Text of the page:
National View: Carbon tax needed for energy independence
Increasing investment in renewable forms of energy is a critical step we must take to increase our energy security, improve our air quality, and reduce carbon emissions and climate effects.
As the war in Ukraine continues, energy independence has become a priority among Western countries that struggled to cut ties with Russia. Despite our status as a net-energy exporter, the U.S. still relies on Russia for nearly 8% of oil imports. As the war’s costly effect on energy prices, particularly at the gas pump, continues, Americans are recognizing the importance of energy independence and are looking to the government for relief.
Fortunately, policymakers from across the political spectrum are discussing ways to insulate our energy supplies from crises abroad. Increasing investment in renewable forms of energy is a critical step we must take to increase our energy security, improve our air quality, and reduce carbon emissions and climate effects.
Over the last decade, renewable energy in the United States has almost quadrupled . However, even with the success seen so far, transitioning to sustainable clean energy will cost between $7.8 trillion to $13.9 trillion over the next 30 years,” as the Wall Street Journal reported in October 2021. This kind of investment will require a massive undertaking by both the public and private sectors.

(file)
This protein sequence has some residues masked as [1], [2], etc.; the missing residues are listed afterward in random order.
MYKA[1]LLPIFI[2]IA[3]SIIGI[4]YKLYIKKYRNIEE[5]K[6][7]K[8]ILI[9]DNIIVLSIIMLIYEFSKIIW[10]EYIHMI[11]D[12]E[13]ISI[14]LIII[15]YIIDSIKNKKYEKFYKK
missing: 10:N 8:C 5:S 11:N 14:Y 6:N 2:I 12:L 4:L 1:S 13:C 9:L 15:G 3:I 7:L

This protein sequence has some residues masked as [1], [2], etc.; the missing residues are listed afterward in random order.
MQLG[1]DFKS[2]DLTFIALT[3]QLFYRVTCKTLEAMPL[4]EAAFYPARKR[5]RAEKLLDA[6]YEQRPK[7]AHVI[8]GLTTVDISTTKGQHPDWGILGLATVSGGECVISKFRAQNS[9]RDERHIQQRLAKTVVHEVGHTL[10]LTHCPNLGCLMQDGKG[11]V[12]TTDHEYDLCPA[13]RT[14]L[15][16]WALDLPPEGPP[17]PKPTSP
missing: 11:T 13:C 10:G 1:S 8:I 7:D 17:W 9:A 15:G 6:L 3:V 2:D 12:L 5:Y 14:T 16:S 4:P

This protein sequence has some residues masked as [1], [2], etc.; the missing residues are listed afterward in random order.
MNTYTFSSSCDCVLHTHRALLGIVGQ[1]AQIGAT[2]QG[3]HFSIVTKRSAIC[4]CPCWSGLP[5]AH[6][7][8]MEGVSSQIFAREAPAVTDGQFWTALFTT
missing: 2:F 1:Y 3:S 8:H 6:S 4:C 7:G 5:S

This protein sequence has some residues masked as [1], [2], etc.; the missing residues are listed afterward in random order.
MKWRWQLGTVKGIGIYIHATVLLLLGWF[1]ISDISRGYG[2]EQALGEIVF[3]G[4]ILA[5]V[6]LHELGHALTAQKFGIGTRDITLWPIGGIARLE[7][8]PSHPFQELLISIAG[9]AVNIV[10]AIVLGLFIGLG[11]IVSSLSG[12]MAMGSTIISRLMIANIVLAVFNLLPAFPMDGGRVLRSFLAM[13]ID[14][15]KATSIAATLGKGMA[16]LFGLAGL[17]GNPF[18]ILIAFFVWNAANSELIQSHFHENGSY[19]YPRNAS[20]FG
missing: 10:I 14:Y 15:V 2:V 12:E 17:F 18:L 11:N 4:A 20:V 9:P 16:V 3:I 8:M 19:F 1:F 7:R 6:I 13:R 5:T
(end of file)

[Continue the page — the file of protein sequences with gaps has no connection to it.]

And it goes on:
But there is one policy currently being considered in several proposed bills before Congress that would speed up and help pay for this transition: a carbon tax.
A revenue-neutral carbon tax uses market forces to both raise revenue and induce innovation, accelerating a transition toward a cleaner energy grid. This solution supports economic growth by using the funds raised from taxing carbon emissions to pay for the energy transition, offset the need for other burdensome regulations, and reduce other taxes like those on earnings and income.
Businesses would then have more capital to invest in green technology and research motivated by the desire to avoid paying a carbon tax. Not to mention, having a consistent strategy to tackle harmful emissions gives us a policy we can rely on, as opposed to a regulatory model that takes a more uneven and inefficient approach — and one that can change rapidly with the change in control of Congress and the White House.
The threats we face both from the climate crisis and Vladimir Putin’s irrational attack on Ukraine are immediate. But by transitioning our energy sector away from fossil fuels, we can both reduce emissions and improve our independence and security for the future. While these changes will not affect the current situation in Ukraine, they can increase America’s freedom from our dependence on the international fossil fuel market that currently has a major effect on American lives. Simply put, one of the quickest ways to reduce our reliance on foreign fossil fuels is to stop using them.
The United States should not have to restrain itself on the world stage due to a lack of energy independence. A carbon tax that promotes sustainable, renewable energy and eliminates our reliance on fossil fuels will help ensure that is never the case again. It is hoped, as Congress revives reconciliation talks with a focus on addressing climate change, a carbon tax will be a key part of this discussion.
Robert M. Summers is a former secretary of the environment in Maryland.